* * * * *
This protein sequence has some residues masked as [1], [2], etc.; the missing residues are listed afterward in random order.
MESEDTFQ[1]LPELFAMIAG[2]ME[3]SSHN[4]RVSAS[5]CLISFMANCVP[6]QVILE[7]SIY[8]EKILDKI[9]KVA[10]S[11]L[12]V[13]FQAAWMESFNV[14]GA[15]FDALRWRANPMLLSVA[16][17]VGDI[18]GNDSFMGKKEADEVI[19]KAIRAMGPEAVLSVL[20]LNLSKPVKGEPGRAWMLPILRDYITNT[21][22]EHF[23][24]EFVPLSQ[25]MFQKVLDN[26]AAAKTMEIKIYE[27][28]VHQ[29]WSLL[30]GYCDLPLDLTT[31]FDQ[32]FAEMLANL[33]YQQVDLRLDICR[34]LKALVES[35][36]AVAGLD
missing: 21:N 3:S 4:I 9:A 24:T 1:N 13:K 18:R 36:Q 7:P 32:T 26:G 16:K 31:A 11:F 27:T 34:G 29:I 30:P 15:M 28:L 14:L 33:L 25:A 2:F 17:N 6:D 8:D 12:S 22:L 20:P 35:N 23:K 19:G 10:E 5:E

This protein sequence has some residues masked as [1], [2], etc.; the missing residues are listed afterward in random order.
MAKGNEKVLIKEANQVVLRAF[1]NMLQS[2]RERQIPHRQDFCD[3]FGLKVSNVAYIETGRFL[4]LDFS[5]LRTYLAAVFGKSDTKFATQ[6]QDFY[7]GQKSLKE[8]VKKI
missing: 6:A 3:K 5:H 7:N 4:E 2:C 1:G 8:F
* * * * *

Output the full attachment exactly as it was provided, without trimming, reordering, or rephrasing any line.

This protein sequence has some residues masked as [1], [2], etc.; the missing residues are listed afterward in random order.
MESEDTFQ[1]LPELFAMIAG[2]ME[3]SSHN[4]RVSAS[5]CLISFMANCVP[6]QVILE[7]SIY[8]EKILDKI[9]KVA[10]S[11]L[12]V[13]FQAAWMESFNV[14]GA[15]FDALRWRANPMLLSVA[16][17]VGDI[18]GNDSFMGKKEADEVI[19]KAIRAMGPEAVLSVL[20]LNLSKPVKGEPGRAWMLPILRDYITNT[21][22]EHF[23][24]EFVPLSQ[25]MFQKVLDN[26]AAAKTMEIKIYE[27][28]VHQ[29]WSLL[30]GYCDLPLDLTT[31]FDQ[32]FAEMLANL[33]YQQVDLRLDICR[34]LKALVES[35][36]AVAGLD
missing: 21:N 3:S 4:I 9:A 24:T 1:N 13:K 18:R 36:Q 7:P 32:T 26:G 16:K 31:A 11:F 27:T 34:G 29:I 30:P 15:M 28:L 14:L 33:L 25:A 2:F 17:N 6:D 8:D 12:S 22:L 20:P 35:N 23:K 19:G 10:E 5:E

This protein sequence has some residues masked as [1], [2], etc.; the missing residues are listed afterward in random order.
MAKGNEKVLIKEANQVVLRAF[1]NMLQS[2]RERQIPHRQDFCD[3]FGLKVSNVAYIETGRFL[4]LDFS[5]LRTYLAAVFGKSDTKFATQ[6]QDFY[7]GQKSLKE[8]VKKI
missing: 6:A 3:K 5:H 7:N 4:E 2:C 1:G 8:F